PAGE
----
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Grand Apothecary Chess-Classic. Very large Board variant obtained trough tinkering with known games.[All Comments] [Add Comment or Rating]
Aurelian Florea wrote on 2021-11-15 UTC

Agreed!


H. G. Muller wrote on 2021-11-14 UTC

I think we will need Fergus' help for this. When I use the preset in Play mode it doesn't declare game end during the first few moves. I think that proves that the Post-Game code cannot be responsible for the observed termination.


Aurelian Florea wrote on 2021-11-14 UTC

Now there is another problem. Once an invite is passed it cannot be accepted. If someone tries to accept the invitation (we have tried only personal) it gets an error that says the opponent won. Any idea?


Aurelian Florea wrote on 2021-11-12 UTC

Oh, on Android I get correct results too! I'll just switch to that!


H. G. Muller wrote on 2021-11-11 UTC

All I can say is that when I use the link you last gave (with FireFox, or the Android browser on my tablet), and select 'Play' from the menu, I get a different start position as what was initially shown. And when I then go back to the previous page, and press Play again, I get yet another setup. And it gets shuffled in the way that was specified. So the preset appears to be OK.

Perhaps others could try to see if they have the same experience.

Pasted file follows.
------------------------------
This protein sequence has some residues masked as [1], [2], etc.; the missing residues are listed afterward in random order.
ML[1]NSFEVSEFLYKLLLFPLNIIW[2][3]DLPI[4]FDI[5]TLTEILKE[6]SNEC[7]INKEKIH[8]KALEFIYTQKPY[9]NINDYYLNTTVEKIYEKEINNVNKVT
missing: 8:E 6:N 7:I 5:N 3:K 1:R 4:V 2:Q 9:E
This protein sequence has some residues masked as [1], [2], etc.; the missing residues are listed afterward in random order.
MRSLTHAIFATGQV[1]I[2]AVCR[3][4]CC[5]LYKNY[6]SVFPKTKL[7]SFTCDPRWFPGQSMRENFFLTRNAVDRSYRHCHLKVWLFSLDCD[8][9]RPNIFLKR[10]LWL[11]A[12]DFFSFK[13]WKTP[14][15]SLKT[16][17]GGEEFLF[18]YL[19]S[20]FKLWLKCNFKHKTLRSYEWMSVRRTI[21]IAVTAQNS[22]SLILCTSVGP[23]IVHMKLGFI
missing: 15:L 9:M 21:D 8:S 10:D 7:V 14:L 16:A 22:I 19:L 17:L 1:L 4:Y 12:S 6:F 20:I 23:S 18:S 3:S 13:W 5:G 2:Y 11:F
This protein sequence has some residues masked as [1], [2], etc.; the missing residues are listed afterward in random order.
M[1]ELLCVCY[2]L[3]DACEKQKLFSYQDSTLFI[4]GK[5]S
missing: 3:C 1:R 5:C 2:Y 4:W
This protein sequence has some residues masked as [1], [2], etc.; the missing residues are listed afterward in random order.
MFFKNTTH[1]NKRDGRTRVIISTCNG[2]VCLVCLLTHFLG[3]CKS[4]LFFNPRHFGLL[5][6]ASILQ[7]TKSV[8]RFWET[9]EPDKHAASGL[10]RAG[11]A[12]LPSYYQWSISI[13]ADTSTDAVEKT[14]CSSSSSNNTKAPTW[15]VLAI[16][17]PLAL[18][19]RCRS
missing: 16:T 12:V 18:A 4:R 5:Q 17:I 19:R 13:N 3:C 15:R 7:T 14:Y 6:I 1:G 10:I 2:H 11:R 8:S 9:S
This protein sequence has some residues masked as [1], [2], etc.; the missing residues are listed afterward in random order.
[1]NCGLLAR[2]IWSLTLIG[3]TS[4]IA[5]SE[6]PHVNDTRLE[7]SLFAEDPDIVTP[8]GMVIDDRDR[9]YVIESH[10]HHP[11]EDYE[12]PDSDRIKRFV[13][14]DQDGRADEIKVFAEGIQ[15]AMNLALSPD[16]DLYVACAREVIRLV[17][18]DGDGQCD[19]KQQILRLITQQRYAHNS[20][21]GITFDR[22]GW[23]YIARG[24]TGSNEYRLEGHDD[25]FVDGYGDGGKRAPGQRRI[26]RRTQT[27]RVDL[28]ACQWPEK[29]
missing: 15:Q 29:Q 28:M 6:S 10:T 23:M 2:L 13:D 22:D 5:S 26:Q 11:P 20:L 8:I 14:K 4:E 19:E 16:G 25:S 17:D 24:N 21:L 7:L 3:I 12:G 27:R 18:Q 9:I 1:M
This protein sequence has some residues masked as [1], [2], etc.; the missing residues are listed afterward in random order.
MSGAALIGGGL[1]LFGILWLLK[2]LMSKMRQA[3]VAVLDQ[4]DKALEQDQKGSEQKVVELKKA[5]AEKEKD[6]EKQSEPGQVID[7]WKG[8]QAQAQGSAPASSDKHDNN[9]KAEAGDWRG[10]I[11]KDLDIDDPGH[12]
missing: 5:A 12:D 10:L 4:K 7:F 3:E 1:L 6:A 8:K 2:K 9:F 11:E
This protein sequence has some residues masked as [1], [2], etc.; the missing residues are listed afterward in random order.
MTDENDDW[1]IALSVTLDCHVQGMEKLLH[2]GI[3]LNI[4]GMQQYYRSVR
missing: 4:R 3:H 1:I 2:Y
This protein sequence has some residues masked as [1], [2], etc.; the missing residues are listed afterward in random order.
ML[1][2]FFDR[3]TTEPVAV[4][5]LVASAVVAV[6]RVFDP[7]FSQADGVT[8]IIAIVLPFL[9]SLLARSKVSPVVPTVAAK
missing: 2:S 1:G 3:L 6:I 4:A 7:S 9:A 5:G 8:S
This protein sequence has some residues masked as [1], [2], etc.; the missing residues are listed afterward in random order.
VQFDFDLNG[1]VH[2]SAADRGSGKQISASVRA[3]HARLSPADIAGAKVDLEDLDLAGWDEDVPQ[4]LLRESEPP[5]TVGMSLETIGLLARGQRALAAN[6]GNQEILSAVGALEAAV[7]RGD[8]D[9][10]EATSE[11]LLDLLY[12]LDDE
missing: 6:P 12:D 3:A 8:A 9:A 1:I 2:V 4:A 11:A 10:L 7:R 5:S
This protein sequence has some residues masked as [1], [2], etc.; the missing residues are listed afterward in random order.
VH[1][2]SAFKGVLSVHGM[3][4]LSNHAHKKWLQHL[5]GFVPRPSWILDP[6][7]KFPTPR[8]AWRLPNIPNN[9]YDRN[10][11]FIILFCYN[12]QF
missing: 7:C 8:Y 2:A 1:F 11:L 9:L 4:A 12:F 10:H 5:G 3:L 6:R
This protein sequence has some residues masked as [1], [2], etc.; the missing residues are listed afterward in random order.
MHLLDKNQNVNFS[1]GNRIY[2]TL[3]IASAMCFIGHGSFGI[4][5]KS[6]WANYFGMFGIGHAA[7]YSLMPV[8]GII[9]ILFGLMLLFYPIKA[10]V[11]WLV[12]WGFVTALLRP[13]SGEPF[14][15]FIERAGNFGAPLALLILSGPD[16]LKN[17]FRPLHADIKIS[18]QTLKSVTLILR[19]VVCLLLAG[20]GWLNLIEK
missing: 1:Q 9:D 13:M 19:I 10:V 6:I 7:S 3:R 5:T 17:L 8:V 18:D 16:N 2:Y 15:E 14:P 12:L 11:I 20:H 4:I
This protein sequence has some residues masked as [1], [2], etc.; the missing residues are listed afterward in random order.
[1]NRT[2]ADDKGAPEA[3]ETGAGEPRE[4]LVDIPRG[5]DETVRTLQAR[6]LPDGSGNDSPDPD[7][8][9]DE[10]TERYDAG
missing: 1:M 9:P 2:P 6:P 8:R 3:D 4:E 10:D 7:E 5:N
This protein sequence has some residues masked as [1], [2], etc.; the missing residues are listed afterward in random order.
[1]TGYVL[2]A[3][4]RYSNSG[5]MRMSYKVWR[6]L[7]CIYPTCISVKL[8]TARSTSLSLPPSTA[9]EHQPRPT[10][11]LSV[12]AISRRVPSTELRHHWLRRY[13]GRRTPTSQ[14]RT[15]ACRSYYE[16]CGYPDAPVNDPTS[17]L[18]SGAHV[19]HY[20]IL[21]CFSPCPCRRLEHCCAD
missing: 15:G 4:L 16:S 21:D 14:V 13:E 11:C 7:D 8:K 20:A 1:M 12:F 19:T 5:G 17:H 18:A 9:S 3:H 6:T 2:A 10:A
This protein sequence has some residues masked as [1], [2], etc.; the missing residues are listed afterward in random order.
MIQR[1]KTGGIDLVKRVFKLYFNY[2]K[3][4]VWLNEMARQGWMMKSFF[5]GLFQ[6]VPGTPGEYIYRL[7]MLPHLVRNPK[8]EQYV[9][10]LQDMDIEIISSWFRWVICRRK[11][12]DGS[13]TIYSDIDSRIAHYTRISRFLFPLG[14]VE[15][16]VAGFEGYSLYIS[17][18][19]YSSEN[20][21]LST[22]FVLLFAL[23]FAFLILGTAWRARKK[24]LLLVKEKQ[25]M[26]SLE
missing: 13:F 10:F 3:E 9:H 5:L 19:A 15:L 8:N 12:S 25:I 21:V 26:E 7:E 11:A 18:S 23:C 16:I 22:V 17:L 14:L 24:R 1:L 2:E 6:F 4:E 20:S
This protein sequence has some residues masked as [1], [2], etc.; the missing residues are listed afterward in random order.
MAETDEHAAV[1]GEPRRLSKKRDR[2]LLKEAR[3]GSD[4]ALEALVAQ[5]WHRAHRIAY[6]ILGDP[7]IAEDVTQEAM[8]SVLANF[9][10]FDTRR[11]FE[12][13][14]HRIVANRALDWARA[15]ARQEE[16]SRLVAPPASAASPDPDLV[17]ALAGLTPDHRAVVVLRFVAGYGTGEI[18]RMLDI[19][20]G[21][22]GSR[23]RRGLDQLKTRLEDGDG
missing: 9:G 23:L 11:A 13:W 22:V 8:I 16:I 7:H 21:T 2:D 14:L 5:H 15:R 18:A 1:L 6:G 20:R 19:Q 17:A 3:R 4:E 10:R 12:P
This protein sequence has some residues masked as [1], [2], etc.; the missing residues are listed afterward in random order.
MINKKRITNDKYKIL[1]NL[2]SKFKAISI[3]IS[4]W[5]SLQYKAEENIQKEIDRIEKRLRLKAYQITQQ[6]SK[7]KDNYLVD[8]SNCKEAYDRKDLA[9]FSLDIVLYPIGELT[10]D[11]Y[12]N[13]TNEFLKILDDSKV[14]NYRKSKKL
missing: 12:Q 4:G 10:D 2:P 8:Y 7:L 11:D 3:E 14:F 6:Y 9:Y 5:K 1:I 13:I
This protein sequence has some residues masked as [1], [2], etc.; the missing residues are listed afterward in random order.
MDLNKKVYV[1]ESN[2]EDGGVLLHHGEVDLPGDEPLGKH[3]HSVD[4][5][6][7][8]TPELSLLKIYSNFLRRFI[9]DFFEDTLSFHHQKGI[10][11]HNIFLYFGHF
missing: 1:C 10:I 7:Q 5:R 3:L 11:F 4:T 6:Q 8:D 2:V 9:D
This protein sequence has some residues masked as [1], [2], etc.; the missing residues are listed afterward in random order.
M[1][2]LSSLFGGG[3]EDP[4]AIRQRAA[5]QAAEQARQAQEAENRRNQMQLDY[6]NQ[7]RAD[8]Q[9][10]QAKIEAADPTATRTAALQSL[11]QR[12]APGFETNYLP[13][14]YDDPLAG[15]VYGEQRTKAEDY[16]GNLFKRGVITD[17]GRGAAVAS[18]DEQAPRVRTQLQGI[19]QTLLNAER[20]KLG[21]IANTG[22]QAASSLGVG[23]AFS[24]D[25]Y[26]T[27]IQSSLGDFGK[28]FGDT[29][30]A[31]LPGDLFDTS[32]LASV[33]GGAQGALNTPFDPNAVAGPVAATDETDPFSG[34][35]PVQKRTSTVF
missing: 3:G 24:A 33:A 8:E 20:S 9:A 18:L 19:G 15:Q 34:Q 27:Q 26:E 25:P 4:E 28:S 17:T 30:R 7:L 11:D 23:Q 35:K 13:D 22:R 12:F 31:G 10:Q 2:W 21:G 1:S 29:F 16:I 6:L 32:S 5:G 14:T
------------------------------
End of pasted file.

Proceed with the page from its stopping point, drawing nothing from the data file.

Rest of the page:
Aurelian Florea wrote on 2021-11-11 UTC

@HG, I'm not sure what is going on then. Maybe clearing my cache could help? Or the fact I use microsoft edge is a problem? But it seems it is not a preset problem.


H. G. Muller wrote on 2021-11-10 UTC

It does shuffle for me. What I meant is that you gave two links, to different presets, in this comments topic, and that these use different piece IDs.


Aurelian Florea wrote on 2021-11-10 UTC

I have made the modification but the shuffling algorithm still seems to get ignored. You have said earlier that the names of the pieces are different. I don't understand that. May you be a bit more specific?


H. G. Muller wrote on 2021-11-06 UTC

You had not given me that link before, so I was looking at another preset. In this new one you forgot the closing parenthesis (and semi-colon) of the shufflespecs array.


Aurelian Florea wrote on 2021-11-05 UTC

I don't understand what you mean by the fact that the diagram uses different pieces ID than the preset. I thought we had passed that. Maybe take another look and tell me what is there do be done: https://www.chessvariants.com/play/pbm/play.php?game=Grand+Apothecary+Chess+3&settings=Applet Thanks for your help!


H. G. Muller wrote on 2021-11-04 UTC

Well, I did not see it in the preset (link you gave earlier in this comment thread).

And no, that is not supposed to work, because it seems to use other piece IDs than the preset.


Aurelian Florea wrote on 2021-11-04 UTC

I had copied the code you've obtained in the preset. Isn't that supposed to work?


H. G. Muller wrote on 2021-11-04 UTC

When you try what? I see no change in the preset.

BTW, the GAME-code generation should now also work properly when all pieces in a shuffle groep have a colon prefix.


Aurelian Florea wrote on 2021-11-04 UTC

HG, When I try nothing gets shuffled!


H. G. Muller wrote on 2021-11-04 UTC

Ah, I did not really look at the Diagram, just at the preset. You can just add the fourth group to the shufflespecs array, as another triplet. You have to put one piece (e.g. Bishop) in the first element of the triplet, and all the others in the second.